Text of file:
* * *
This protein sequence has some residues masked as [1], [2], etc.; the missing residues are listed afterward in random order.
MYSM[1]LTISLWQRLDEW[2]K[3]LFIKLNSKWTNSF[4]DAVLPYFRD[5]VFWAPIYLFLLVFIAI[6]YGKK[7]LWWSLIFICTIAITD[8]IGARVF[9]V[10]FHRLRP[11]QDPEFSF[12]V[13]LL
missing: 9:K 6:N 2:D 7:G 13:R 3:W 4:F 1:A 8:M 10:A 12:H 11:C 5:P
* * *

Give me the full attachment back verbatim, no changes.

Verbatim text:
This protein sequence has some residues masked as [1], [2], etc.; the missing residues are listed afterward in random order.
MYSM[1]LTISLWQRLDEW[2]K[3]LFIKLNSKWTNSF[4]DAVLPYFRD[5]VFWAPIYLFLLVFIAI[6]YGKK[7]LWWSLIFICTIAITD[8]IGARVF[9]V[10]FHRLRP[11]QDPEFSF[12]V[13]LL
missing: 9:K 6:N 2:D 7:G 13:R 3:W 4:F 1:A 8:M 10:A 12:H 11:C 5:P